THE DISCREPANCY SMS FROM SARS – WHAT SHOULD YOU DO?

As Trump likes his twitter; SARS loves the SMS. Over the last week, many taxpayers have received a rather confusing SMS from SARS, informing them that SARS has not forgotten about them, but also that something looks wrong on their taxes. The message informs the taxpayer that they are being reviewed, that there are “discrepancies identified”, for example –

“Dear Taxpayer [Tax Reference Number XXX] SARS is in the process of reviewing discrepancies identified between third party data received and your last Income Tax Return submitted. Please ensure the information captured on your 2020 Income Tax Return is accurate. eFiling and the SARS MobiApp are the easiest channels to use when submitting your tax return. Regards, SARS #YourTaxMatters”

Why are you getting this SMS?

This communication appears a result on SARS’ new 3 phased automated filing process. During Phase 1 (15 April – 31 May), third party providers submitted information that will be used to auto-assess taxpayers. Third party providers include employers, banks, insurers, retirement fund administrators, retirement funds and medical schemes.

During Phase 2 (1 June – 31 August), taxpayers and tax practitioners were asked to do “hygiene checks” of their taxpayer information, meaning they have to ensure their information on their tax profile is up to date,  to avoid mismatches with data provided by third parties. The information can relate to anything from bank details to addresses. As Phase 2 progresses, SARS is informing taxpayers where they have picked up discrepancies between information they have on file and data submitted by third parties, which would prompt the communication in question.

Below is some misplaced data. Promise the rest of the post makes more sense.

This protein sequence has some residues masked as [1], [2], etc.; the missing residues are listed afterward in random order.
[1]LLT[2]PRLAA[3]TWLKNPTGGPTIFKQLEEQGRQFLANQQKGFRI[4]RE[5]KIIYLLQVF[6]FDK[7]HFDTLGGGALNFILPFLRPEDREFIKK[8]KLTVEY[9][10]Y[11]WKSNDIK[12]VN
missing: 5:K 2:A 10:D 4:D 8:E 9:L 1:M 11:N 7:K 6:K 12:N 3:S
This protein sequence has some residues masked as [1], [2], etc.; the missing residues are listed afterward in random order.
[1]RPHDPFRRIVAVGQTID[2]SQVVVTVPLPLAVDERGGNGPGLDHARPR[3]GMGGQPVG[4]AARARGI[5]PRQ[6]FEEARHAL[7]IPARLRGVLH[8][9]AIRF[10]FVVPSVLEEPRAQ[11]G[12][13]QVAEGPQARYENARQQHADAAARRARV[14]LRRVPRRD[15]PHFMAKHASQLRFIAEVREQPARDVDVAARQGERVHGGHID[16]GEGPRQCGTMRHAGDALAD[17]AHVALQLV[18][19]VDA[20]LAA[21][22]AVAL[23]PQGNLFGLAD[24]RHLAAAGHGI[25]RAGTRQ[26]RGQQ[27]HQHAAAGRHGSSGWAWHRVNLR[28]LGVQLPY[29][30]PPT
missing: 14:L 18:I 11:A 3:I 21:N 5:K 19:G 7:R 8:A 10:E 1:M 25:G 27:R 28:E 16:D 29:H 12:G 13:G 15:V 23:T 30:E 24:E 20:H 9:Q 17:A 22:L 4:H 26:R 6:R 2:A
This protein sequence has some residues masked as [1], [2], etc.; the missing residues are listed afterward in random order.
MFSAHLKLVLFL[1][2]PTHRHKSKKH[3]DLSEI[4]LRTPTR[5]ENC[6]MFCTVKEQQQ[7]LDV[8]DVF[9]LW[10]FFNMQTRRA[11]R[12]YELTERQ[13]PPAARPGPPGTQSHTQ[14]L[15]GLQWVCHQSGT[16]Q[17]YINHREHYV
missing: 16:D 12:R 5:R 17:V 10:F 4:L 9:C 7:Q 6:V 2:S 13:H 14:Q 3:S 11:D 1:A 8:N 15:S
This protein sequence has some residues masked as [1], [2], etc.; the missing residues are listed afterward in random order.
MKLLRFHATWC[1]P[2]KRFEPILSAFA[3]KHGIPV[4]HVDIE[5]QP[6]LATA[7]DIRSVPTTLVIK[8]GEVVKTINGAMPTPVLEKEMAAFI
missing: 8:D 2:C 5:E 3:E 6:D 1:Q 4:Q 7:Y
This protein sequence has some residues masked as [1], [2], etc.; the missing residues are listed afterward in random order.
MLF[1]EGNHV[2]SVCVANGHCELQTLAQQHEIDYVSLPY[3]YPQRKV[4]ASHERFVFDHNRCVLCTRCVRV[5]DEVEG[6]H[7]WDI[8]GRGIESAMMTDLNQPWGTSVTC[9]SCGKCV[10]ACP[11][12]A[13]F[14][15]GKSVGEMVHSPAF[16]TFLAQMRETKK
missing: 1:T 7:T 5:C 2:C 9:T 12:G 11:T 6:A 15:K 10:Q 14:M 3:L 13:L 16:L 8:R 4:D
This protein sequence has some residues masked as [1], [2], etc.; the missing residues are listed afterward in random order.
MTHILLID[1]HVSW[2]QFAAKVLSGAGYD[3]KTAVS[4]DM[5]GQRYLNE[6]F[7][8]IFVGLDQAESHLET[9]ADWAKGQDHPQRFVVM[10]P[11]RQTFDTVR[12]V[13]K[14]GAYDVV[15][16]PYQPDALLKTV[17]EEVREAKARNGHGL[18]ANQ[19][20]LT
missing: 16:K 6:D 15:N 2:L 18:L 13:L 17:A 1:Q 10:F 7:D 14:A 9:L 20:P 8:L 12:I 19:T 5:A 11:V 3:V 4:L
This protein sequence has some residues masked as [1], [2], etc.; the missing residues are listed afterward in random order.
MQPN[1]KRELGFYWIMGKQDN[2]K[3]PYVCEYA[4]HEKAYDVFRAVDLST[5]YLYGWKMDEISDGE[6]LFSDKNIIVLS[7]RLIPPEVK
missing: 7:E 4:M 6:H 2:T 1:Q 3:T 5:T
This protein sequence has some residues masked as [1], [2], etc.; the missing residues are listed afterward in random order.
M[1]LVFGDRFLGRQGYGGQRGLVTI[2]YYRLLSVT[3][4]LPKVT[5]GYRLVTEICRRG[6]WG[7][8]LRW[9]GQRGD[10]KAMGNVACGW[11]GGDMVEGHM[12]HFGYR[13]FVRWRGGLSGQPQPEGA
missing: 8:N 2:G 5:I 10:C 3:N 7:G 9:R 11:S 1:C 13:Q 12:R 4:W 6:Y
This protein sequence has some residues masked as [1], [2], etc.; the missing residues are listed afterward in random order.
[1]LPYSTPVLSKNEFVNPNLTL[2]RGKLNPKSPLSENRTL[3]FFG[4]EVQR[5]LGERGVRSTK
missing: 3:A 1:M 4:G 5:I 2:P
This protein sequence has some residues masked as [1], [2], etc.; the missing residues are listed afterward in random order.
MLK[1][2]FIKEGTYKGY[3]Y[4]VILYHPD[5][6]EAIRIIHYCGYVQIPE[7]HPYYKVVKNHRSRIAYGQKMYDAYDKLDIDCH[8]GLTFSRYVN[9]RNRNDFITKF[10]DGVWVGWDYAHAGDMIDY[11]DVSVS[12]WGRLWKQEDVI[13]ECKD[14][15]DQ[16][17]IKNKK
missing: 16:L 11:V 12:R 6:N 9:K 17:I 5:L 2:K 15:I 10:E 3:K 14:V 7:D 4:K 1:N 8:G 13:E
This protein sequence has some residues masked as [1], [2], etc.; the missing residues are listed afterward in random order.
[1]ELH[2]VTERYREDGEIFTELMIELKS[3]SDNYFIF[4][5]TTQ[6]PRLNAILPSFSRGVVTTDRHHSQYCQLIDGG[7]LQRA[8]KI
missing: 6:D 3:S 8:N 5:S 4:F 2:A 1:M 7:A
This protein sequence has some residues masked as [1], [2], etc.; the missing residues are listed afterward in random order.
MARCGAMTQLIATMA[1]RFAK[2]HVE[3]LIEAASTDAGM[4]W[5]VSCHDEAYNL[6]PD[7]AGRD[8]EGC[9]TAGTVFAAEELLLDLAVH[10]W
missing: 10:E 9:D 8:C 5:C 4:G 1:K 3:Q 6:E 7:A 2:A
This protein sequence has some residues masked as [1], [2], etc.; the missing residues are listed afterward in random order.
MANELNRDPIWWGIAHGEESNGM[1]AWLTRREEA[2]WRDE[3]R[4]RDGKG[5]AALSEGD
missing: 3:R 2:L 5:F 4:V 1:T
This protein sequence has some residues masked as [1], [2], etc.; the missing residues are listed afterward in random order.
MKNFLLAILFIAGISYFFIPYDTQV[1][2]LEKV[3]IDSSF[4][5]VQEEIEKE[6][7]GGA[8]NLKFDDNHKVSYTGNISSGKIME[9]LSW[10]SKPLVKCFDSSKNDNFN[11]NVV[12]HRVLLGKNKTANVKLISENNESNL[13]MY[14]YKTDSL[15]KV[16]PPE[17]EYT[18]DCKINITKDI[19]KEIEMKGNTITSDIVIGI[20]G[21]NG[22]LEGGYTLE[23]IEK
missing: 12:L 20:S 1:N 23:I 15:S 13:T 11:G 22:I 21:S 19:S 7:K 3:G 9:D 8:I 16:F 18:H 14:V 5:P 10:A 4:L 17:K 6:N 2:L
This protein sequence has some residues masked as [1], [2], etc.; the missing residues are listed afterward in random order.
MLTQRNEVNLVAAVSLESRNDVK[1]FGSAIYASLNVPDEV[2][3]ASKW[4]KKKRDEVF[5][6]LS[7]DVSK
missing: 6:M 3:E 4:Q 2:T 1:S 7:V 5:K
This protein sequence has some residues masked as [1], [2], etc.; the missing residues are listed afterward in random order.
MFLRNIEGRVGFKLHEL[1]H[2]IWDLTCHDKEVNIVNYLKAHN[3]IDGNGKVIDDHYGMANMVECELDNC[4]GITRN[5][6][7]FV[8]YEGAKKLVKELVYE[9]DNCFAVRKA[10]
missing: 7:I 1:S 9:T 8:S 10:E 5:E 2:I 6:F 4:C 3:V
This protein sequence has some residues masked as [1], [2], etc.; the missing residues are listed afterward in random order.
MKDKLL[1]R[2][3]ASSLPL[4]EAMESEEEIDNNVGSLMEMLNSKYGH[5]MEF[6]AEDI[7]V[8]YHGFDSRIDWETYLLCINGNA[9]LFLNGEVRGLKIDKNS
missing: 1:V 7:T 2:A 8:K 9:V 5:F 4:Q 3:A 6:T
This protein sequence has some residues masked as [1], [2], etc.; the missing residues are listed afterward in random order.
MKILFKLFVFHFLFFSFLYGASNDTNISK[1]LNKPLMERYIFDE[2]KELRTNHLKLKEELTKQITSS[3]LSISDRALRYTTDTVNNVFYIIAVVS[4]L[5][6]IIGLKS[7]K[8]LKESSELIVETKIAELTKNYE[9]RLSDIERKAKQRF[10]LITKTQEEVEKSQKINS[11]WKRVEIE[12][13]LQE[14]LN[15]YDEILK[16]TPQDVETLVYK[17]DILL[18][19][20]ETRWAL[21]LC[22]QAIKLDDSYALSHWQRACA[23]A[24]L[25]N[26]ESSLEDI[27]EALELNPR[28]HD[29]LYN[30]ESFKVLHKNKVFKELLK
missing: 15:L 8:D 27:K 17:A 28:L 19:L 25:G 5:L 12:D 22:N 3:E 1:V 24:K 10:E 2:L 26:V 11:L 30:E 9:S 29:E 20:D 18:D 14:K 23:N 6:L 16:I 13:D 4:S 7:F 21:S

What should you do when you get this SMS?

Where third party data is incorrect, SARS has tasked taxpayers to correct this by updating their tax profile or by contacting the third party in question (not SARS) to ask them to correct the information submitted to SARS. So, if you know where the discrepancy lies, this should be corrected. But often it is not that simple.

We have seen time and again that the third party information provided to SARS lacks integrity. A not uncommon example is where SARS assesses or queries a taxpayer on interest seemingly not disclosed, based on information obtained from a bank, even though the taxpayer has no interest income from that bank. What is the taxpayer to do in this case, especially considering the fact that SARS informs you of a discrepancy, but does not specify the third party source?

In this case, it appears that the taxpayer has no choice but to reject the automated assessment that SARS will issue based on the incorrect information. They will then have to file their return themselves in Phase 3, which commences on 1 September 2020. It remains a criminal act under the Tax Administration Act to make a false declaration and by ticking a box, knowing there is a likely mistake, is simply not a good idea.

SARS’ “enhanced” filing process

Automated processes and technology is the future of world-wide tax compliance. However, for now the problem with this automated process is that its efficacy is entirely based on the integrity of the data SARS manages to procure. Admirably, SARS is trying to introduce innovative ways to improve taxpayers’ experience during filing season, but it has done so by introducing a system that has not been checked or verified. Filing season 2020 is perhaps the dry run, so to speak, and taxpayers may not be too far off feeling they are being experimented upon.

Incorrect third party information causes a lack of integrity, and this places an unfair administrative burden on the taxpayer and SARS. The time may not be too far off where SARS issues a third party provider with a heavy penalty for incorrect information. This medicine works well on normal taxpayers. Where SARS puts one in jail, there are thousands who voluntarily fall in line. We may not be too far from the day where SARS is compelled to strictly police accurate third patty information as well, which may then result in the system working more seamlessly.

AUTHOR

Jean du Toit

Jean du Toit
Head of Tax Technical